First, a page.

Will New Zealand Breakers blur the Boomers' 2020 vision?
The New Zealand Breakers have been part of the NBL for over 10 years now, becoming one of the powerhouses of the competition. Featuring in yet another grand final series this year, it is clear that they are a legitimate force in the Australian national league.
Will their success potentially impact on the Australian Boomers’ chances of qualifying for the Olympics in future?
Six players on the Breakers, as well as assistant coach Paul Henare, featured for the Tall Blacks, New Zealand’s national team at the 2015 FIBA Oceania Championships. Australia’s most-represented NBL team, the Adelaide 36ers, boasted just two participants, with the majority of Boomers playing on foreign shores.
It’s not a problem right now. Is there any chance at all, that having a New Zealand team in our national league hurts the future competition potential of the Boomers?
Why, you may ask? For one, Tall Blacks are one side that Australia will need to consistently beat or out-perform to reach international competitions such as the Olympics. Currently, we are making it through because of the pool of available Boomers talent who make themselves available for qualifying games. In saying that, these talents rarely gets to play together; it is difficult for the team to gel in what is normally only a short period of time.
New Zealand on the other hand, has the majority of their squad playing together almost all year round, and possess a level of chemistry that an Australian national team may never have. Yes, Australia does boast a more talented roster. However, it would be foolish to think that New Zealand didn’t push the Boomers in the Oceania Championships despite the Boomers, who on paper, should have easily won both games.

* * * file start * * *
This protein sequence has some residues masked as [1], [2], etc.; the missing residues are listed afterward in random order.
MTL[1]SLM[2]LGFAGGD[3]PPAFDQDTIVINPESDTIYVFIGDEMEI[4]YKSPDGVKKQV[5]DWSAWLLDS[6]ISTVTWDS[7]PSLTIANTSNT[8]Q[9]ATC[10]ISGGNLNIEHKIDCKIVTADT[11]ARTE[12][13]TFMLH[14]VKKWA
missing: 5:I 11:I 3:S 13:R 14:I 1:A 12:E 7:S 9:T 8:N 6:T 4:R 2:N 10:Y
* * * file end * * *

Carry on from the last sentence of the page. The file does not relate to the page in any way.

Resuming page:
The argument could be made that having the New Zealand Breakers in the NBL makes the competition stronger. Thus Australian talent playing at home would be playing in a better quality league and would in theory improve. It’s hard to argue against that.
FIBA’s new competition system
It is also worth recognising that from 2017, there is a new qualifying process for both the FIBA Basketball World Cup and the Olympic Games. A combined Asia-Pacific group will be provided with up to seven places in the rebranded 2019 FIBA World Cup to be hosted by China. This new process should in fact make it far easier for both Australia and New Zealand to qualify.
The Olympics present a different scenario, given that fewer places are available. If Australia is not the best Oceania team at the World Cup, they will find themselves in a qualifying tournament against some of the top teams from around the world. This makes the competition between Australia and New Zealand even more important, and is a reason why Basketball Australia must look to identify and take advantage of any opportunity they can to find a long-term competitive advantage.
It doesn’t appear that the New Zealand Breakers will be going anywhere anytime soon, as they continue to help foster the next generation of Tall Black stars.
With so much talent available and rising through the ranks in Australia, it is hard to see the Boomers not having the edge in talent over their cross-Tasman rivals any time soon. Despite all this, future Olympic qualification could come down to the age-old argument of whether a team of champions is better than a champion team.
Thank you for loving Aussie hoops! From Kein, Damian and #TeamPnR